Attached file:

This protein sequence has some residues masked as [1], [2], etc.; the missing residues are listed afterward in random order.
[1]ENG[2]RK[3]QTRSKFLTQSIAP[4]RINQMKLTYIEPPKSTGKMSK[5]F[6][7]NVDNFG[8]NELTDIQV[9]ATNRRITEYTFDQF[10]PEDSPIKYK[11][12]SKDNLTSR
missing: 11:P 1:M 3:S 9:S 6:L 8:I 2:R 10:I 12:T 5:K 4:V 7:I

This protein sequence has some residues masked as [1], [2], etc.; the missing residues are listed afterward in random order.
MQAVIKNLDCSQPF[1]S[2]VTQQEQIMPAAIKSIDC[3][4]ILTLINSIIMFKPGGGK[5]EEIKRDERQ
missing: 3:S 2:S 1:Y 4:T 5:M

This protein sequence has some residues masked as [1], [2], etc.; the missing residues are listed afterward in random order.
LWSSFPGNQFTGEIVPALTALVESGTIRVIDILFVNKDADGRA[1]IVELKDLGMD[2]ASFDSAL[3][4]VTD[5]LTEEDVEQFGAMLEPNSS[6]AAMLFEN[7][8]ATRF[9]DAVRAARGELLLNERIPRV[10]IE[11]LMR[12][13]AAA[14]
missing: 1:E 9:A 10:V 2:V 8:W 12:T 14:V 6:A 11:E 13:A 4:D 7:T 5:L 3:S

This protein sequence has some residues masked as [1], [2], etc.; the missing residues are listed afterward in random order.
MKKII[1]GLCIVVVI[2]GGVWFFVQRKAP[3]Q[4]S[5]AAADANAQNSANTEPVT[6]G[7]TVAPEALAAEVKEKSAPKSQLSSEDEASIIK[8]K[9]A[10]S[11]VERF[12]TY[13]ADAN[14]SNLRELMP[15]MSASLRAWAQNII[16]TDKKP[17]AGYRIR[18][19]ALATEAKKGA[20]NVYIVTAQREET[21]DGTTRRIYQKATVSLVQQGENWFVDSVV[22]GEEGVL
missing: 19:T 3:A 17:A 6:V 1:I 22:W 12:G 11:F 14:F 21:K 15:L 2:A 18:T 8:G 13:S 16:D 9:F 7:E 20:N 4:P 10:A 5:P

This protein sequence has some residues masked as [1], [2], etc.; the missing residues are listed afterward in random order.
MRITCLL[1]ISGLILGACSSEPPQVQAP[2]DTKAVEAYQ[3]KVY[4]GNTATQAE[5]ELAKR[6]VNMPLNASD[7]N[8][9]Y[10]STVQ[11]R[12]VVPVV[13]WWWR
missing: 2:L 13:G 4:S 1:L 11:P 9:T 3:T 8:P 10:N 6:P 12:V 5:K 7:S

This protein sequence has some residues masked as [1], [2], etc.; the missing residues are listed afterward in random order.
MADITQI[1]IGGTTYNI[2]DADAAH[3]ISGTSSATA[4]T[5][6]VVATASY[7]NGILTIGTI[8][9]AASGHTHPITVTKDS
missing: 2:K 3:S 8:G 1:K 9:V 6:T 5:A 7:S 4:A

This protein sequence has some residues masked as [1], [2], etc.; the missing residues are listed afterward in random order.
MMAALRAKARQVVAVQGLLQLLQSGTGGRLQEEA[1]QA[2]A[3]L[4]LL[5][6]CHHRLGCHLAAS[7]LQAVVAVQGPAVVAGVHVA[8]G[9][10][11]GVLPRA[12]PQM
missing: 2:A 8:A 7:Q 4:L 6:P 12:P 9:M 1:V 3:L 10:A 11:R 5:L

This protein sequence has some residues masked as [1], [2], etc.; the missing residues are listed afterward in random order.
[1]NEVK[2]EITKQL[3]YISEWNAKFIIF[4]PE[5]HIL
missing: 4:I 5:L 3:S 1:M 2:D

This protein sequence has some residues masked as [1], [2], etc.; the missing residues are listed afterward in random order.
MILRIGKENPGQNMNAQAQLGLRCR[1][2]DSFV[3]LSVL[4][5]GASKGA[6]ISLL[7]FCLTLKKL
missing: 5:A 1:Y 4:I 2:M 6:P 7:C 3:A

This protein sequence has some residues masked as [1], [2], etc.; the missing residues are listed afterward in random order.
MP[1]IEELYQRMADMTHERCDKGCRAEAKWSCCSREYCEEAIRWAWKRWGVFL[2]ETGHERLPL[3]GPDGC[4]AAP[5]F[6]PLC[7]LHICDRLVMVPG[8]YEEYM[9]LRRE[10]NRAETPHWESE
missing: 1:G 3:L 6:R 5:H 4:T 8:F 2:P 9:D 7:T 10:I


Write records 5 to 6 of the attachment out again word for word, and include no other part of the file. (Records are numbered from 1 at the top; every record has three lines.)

This protein sequence has some residues masked as [1], [2], etc.; the missing residues are listed afterward in random order.
MRITCLL[1]ISGLILGACSSEPPQVQAP[2]DTKAVEAYQ[3]KVY[4]GNTATQAE[5]ELAKR[6]VNMPLNASD[7]N[8][9]Y[10]STVQ[11]R[12]VVPVV[13]WWWR
missing: 2:L 13:G 4:S 1:L 11:P 9:T 3:T 8:P 10:N 6:P 12:V 5:K 7:S

This protein sequence has some residues masked as [1], [2], etc.; the missing residues are listed afterward in random order.
MADITQI[1]IGGTTYNI[2]DADAAH[3]ISGTSSATA[4]T[5][6]VVATASY[7]NGILTIGTI[8][9]AASGHTHPITVTKDS
missing: 2:K 3:S 8:G 1:K 9:V 6:T 5:A 7:S 4:A